Wednesday, January 29, 2014

Laramie Christmas Bird Count Results

The Laramie Christmas Bird Count was held on December 14, 2013 this winter. Seventeen volunteers braved the cold, blustery conditions and counted 34 total species, with 3,050 individuals, down from previous years. By far the most numerous bird counted was Mallard, coming in with 1,031 individuals. Other good counts came from Rock Pigeons, House Sparrows, European Starlings, American Crows, and Common Ravens, all with over 100 counted.

Other highlights included a good diversity of raptors, with Bald and Golden Eagles, Sharp-shinned, Cooper's, Ferruginous, and Rough-legged Hawks, as well as two Merlins and two Prairie Falcons. Three Northern Shrikes were also recorded. However, songbirds were generally way down, with low counts of both chickadees and sparrows.

Ferruginous Hawk (Buteo regalis) - Albany Co., WY
Horned Lark (Eremophila alpestris) - Nassau Co., NY

These results generally agree with results coming in from other Wyoming Christmas Bird Counts, with generally low counts of many birds, perhaps owing to an early season cold snap. As we continue into the winter, many typical winter birds are still absent from Wyoming or present in only very small numbers, such as rosy-finches. Normally found in good sized flocks in the foothills, rosy-finches are all but absent from most areas of the state.

Gray-crowned Rosy-finch - Laramie Co., WY

Hopefully birds will begin to show up before too long. Many waterfowl and gulls begin arriving around Laramie around mid-March, with spring migration picking up steam through April and May. So, get ready for some exciting birds soon! Until then, stay warm!

Note: all photos in this post are © Shawn Billerman

Monday, January 27, 2014

January LAS Meeting

Laramie Audubon Society will kick off its 2014 program series on Wednesday, January 30th with a presentation on Ecosystem Engineers, Wetlands, and Amphibian Diversity by University of Wyoming student Vicky Zero. Vicky, a Master's student in Rangeland Ecology and Watershed Management, will discuss her research on the distribution of local amphibian populations, particularly in relation to beaver presence and activities. Vicky studied northern leopard frogs, boreal chorus frogs, and tiger salamanders at Pole Mountain wetlands in 2012 and 2013.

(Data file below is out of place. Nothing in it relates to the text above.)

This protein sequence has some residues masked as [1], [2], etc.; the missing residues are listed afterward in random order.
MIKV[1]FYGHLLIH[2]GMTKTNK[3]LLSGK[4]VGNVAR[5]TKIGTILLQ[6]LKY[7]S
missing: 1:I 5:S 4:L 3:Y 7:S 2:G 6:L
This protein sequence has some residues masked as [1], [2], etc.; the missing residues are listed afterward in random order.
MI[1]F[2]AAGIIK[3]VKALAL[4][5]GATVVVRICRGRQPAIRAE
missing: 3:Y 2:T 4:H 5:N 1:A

Boreal Chorus Frog (Pseudacris maculata) - Churchill, MB

In addition to using traditional methods of surveying amphibians, Vicki also used an emerging technique that uses environmental DNA collected in water samples to detect the presence of these amphibians. Come and find out what she learned about the factors that determine why our local amphibians occur where they do.

As always, our meetings will take place in the Berry Center Auditorium on UW Campus. The reception begins at 6:30 PM, with our talk beginning at 7:00 PM. Please join us to learn more about our local amphibian species.

Note: all photos in this post are © Shawn Billerman

Saturday, January 4, 2014

Project SNOWstorm

With the recent unprecedented Snowy Owl invasion throughout eastern and central North America, ornithologists have taken the opportunity to learn more about the owls that are showing up. Major questions about Snowy Owl biology stand to be addressed with a recent collaborative effort, dubbed Project SNOWstorm.

One of the major aims of Project SNOWstorm is to attach lightweight tracking devices to Snowy Owls that are captured to track their daily movements. This will help answer basic questions, such as when Snowy Owls actually hunt on their wintering grounds, and how far they roam on a day-to-day basis. These lightweight devices transmit data via cellular networks, with the ability to store hundreds of thousands of localities until close enough to a cell tower to send the data. Not only will we be able to see daily movements of Snowy Owls, potentially gathering data on movements for years, but by catching birds, researchers can learn about the health and condition of the birds that are showing up so far south of their normal range, and be able to say whether these are adult or young birds. To that end, Project SNOWstorm is also asking birders and photographers to submit their sightings, especially photographs that show the spread wings and tails of Snowy Owls, as that is the most useful way to age and sex an owl, to get an idea of what owls are showing up where.

Snowy Owl - Nassau Co., NY 
Snowy Owl - Nassau Co., NY

To accomplish all of these goals, and to take full advantage of the Snowy Owl irruption of 2013-2014, Project SNOWstorm is looking for donations to help fund the purchase of additional tracking units. To see how you can help, see their website here.

If you were wondering on the choice of name for the project, and why "SNOW" is capitalized, SNOW is the four-letter code for Snowy Owl used by bird banders and birders.

Note: all photos in this post are © Shawn Billerman